How has the company supported its frontline staff and their families as they collect and test samples which could also infect them?
As the pandemic started to expand its tentacles in India, we began to prepare ourselves both from an operational readiness standpoint as well as to ensure the safety and well-being of our employees. There was a general wave of fear and anxiety amongst most of them and as a first reaction to the situation, a few of them even decided to quit. This was a natural response and we understood that unprecedented times like these can induce anxiety and raise the stress levels of a person.
As an employer, the onus was on us to channel these emotions to keep our employees safe, motivated, and at the same time productive. We counselled them about their role and initiated open dialogues on how we could support them. Taking into consideration the various risks associated with the collection, we took measures to provide accommodations, food facility, pick and drop facility, increased insurance cover to on-ground teams and their families, cash incentives along with rigorous training to ensure safety and precautions while collecting samples.
We also do frequent health checks of our employees and through constant communication and seminars, we make sure that our frontline staff stays motivated throughout. While there was a panic situation, in the beginning, today our people stand confident in the face of the pandemic.
What are the data protection protocols that are being followed as there have been recent cases where patient test reports were found to have been stored in an unsecured manner?
People, Process and Technology are together the key to achieve data protection. While the technical controls consist of applications, infrastructure and security, but to ensure that it’s all done logically, and in the right way – the first step is to understand all the categories of data you hold and all the sensitivities associated with them. Being in healthcare our people understand the importance and sensitivities associated with our data, hence we have developed policies and processes keeping those in mind. Our employees are regularly trained and updated on new technologies.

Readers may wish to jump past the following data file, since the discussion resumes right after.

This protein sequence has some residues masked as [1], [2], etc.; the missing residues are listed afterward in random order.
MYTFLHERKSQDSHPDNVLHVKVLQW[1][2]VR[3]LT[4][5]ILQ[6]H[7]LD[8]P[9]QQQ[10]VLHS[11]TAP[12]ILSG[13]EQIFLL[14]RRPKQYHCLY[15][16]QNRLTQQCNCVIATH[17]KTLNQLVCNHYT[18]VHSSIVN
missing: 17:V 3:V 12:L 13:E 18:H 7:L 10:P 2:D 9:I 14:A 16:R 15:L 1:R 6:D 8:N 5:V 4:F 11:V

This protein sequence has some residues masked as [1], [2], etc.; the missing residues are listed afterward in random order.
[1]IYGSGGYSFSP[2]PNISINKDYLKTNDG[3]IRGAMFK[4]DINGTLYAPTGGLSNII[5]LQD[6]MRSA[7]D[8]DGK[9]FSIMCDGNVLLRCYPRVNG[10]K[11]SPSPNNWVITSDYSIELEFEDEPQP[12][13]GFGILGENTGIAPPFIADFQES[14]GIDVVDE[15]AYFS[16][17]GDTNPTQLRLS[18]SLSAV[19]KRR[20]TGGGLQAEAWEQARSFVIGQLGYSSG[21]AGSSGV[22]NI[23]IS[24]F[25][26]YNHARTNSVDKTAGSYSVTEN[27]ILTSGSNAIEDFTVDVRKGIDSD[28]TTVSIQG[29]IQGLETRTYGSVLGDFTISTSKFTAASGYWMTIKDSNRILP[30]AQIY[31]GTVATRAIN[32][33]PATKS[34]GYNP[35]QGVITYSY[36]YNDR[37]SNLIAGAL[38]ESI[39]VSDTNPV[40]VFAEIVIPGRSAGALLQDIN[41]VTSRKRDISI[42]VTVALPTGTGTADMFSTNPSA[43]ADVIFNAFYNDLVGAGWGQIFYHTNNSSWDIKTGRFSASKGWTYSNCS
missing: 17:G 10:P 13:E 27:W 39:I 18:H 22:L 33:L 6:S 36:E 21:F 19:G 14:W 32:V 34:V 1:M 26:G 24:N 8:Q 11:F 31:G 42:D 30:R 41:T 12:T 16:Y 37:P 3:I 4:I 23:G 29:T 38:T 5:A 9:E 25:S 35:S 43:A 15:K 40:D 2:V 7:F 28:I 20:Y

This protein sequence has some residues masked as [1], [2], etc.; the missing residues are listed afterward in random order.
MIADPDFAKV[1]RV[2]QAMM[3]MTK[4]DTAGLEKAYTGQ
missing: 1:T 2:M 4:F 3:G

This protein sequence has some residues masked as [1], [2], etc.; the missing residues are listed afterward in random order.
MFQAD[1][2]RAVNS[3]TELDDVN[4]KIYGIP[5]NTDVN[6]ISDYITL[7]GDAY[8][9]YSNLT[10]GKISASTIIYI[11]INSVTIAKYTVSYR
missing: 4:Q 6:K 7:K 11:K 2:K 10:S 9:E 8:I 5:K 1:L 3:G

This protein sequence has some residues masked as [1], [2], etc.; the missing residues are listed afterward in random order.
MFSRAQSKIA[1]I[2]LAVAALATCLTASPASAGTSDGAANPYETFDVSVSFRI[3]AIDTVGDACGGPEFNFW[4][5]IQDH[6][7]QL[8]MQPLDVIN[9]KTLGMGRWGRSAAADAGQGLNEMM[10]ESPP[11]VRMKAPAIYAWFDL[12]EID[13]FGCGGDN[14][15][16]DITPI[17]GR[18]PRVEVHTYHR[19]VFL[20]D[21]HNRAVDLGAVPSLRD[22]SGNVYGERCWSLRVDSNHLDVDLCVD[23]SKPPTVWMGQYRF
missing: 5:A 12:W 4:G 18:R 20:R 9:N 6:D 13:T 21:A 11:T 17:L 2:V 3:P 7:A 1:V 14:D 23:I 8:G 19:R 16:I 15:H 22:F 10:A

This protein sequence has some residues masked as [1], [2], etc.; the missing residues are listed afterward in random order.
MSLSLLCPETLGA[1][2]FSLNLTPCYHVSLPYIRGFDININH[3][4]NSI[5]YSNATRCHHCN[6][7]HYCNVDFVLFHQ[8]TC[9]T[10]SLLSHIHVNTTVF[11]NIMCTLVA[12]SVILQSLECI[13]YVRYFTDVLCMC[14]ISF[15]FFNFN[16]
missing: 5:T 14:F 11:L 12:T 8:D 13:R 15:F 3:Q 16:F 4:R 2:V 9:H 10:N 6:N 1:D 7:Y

At SRL, security is one of our cultural aspects. There are various mailers and communication sent periodically to employees to educate them on security aspects. We are ISO-27001:2020 certified which is the leading ISO standard in information security. This means we have strict policy and procedures in place to ensure data protection.
As a part of our ISO certification, we also undertake frequent vulnerability assessments to keep track of our systems and updates. Our organisation maintains patient records, and we make them accessible to our patients through our website and mobile app. At any given point, our patients can access their reports through a secured login. The mediums are protected by a password with a higher degree of complexity to secure patient-data and information. We use encryption technology to secure the patient data From the time a patient’s appointment is booked to the time, he finally receives his report – the entire value chain is connected through a seamless digital experience – across all stages pre-analytical, analytical and post-analytical. Our system does not just work well in our own lab, but even in a hospital setup works in the background (back office) to support the hospital’s front-end system.
To achieve that balance of people, policies and processes, and then achieve the right level of sophistication at the application, an infrastructure and security level takes work. For us like any other organisation Information security is a continuous process and we keep adopting new technology as we move forward, ensuring complete protection for our patients.
How has the role of the diagnostics sector evolved over your many years as a veteran of this space? Looking ahead, which are the segments that have promise?
With the pandemic, the segment is coming out of the shadows and is becoming more prominent amongst the overall healthcare industry. The market has been growing over the past five years and is witnessing various trends at the testing level, market level, and at the consumer level.
Currently, there is a trend moving drastically toward digital, and with that, we are also seeing a trend where online bookings are increasing and thereby bringing diagnostics to home. As a result, our home collection is growing at a rapid rate. There has been a 70 per cent growth in this segment as home collection has become the preferred mode for tier 1 cities, post the pandemic, and we foresee this to continue even post-COVID.